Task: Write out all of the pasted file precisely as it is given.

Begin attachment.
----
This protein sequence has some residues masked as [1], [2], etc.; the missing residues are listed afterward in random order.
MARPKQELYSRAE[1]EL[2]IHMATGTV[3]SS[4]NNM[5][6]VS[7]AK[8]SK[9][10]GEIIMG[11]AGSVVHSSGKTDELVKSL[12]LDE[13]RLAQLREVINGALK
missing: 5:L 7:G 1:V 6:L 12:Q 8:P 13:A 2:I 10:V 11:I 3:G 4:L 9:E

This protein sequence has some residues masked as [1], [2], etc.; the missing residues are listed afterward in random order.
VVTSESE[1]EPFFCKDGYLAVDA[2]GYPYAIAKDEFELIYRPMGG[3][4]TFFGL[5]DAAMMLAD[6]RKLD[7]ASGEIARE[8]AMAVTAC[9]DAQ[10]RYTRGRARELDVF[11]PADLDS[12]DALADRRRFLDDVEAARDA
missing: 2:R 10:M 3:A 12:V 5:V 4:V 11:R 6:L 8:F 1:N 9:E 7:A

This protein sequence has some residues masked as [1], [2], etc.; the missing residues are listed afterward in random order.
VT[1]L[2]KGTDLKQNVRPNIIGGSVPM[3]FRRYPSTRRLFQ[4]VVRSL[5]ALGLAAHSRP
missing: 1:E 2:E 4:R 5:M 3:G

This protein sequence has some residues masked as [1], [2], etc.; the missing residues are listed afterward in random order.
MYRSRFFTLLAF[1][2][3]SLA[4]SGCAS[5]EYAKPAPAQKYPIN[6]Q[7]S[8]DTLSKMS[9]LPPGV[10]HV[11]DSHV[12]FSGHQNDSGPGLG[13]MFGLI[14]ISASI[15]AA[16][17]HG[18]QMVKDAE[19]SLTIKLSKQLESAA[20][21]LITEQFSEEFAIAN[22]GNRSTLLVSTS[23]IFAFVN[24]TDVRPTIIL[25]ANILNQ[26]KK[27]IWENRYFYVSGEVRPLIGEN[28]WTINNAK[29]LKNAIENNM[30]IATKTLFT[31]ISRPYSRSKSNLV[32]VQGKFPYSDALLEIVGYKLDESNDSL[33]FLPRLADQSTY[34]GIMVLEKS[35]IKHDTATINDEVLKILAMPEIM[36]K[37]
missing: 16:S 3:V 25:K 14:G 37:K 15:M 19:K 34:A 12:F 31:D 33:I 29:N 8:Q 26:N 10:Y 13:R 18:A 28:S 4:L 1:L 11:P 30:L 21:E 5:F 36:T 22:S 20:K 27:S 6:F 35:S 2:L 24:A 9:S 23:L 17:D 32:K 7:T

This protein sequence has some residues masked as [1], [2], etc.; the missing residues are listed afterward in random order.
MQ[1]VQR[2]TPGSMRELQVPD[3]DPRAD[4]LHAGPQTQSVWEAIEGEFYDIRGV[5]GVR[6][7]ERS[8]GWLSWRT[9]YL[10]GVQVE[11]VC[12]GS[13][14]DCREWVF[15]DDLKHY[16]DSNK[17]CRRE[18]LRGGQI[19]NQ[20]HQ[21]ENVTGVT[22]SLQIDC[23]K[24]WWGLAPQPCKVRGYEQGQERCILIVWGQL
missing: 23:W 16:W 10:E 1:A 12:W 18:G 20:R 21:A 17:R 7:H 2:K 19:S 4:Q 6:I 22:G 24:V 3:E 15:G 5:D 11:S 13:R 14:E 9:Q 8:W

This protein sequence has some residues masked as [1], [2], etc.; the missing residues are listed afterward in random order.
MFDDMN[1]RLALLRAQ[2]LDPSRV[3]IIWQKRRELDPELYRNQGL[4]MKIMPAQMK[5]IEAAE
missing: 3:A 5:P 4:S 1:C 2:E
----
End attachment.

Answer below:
This protein sequence has some residues masked as [1], [2], etc.; the missing residues are listed afterward in random order.
MARPKQELYSRAE[1]EL[2]IHMATGTV[3]SS[4]NNM[5][6]VS[7]AK[8]SK[9][10]GEIIMG[11]AGSVVHSSGKTDELVKSL[12]LDE[13]RLAQLREVINGALK
missing: 5:L 7:G 1:V 6:L 12:Q 8:P 13:A 2:I 10:V 11:I 3:G 4:L 9:E

This protein sequence has some residues masked as [1], [2], etc.; the missing residues are listed afterward in random order.
VVTSESE[1]EPFFCKDGYLAVDA[2]GYPYAIAKDEFELIYRPMGG[3][4]TFFGL[5]DAAMMLAD[6]RKLD[7]ASGEIARE[8]AMAVTAC[9]DAQ[10]RYTRGRARELDVF[11]PADLDS[12]DALADRRRFLDDVEAARDA
missing: 2:R 10:M 3:A 12:V 5:V 4:V 11:R 6:L 8:F 1:N 9:E 7:A

This protein sequence has some residues masked as [1], [2], etc.; the missing residues are listed afterward in random order.
VT[1]L[2]KGTDLKQNVRPNIIGGSVPM[3]FRRYPSTRRLFQ[4]VVRSL[5]ALGLAAHSRP
missing: 1:E 2:E 4:R 5:M 3:G

This protein sequence has some residues masked as [1], [2], etc.; the missing residues are listed afterward in random order.
MYRSRFFTLLAF[1][2][3]SLA[4]SGCAS[5]EYAKPAPAQKYPIN[6]Q[7]S[8]DTLSKMS[9]LPPGV[10]HV[11]DSHV[12]FSGHQNDSGPGLG[13]MFGLI[14]ISASI[15]AA[16][17]HG[18]QMVKDAE[19]SLTIKLSKQLESAA[20][21]LITEQFSEEFAIAN[22]GNRSTLLVSTS[23]IFAFVN[24]TDVRPTIIL[25]ANILNQ[26]KK[27]IWENRYFYVSGEVRPLIGEN[28]WTINNAK[29]LKNAIENNM[30]IATKTLFT[31]ISRPYSRSKSNLV[32]VQGKFPYSDALLEIVGYKLDESNDSL[33]FLPRLADQSTY[34]GIMVLEKS[35]IKHDTATINDEVLKILAMPEIM[36]K[37]
missing: 16:S 3:V 25:K 14:G 37:K 15:M 19:K 34:A 12:F 31:D 33:I 29:N 8:Q 26:N 10:Y 13:R 18:A 28:S 4:L 1:L 11:P 30:L 21:E 5:F 36:T 22:S 20:K 27:S 6:F 35:S 2:L 24:A 9:S 23:L 17:D 32:K 7:T

This protein sequence has some residues masked as [1], [2], etc.; the missing residues are listed afterward in random order.
MQ[1]VQR[2]TPGSMRELQVPD[3]DPRAD[4]LHAGPQTQSVWEAIEGEFYDIRGV[5]GVR[6][7]ERS[8]GWLSWRT[9]YL[10]GVQVE[11]VC[12]GS[13][14]DCREWVF[15]DDLKHY[16]DSNK[17]CRRE[18]LRGGQI[19]NQ[20]HQ[21]ENVTGVT[22]SLQIDC[23]K[24]WWGLAPQPCKVRGYEQGQERCILIVWGQL
missing: 23:W 16:W 10:E 1:A 12:W 18:G 20:R 21:A 17:R 7:H 2:K 19:S 4:Q 6:I 22:G 24:V 3:E 15:G 5:D 11:S 13:R 14:E 9:Q 8:W

This protein sequence has some residues masked as [1], [2], etc.; the missing residues are listed afterward in random order.
MFDDMN[1]RLALLRAQ[2]LDPSRV[3]IIWQKRRELDPELYRNQGL[4]MKIMPAQMK[5]IEAAE
missing: 3:A 5:P 4:S 1:C 2:E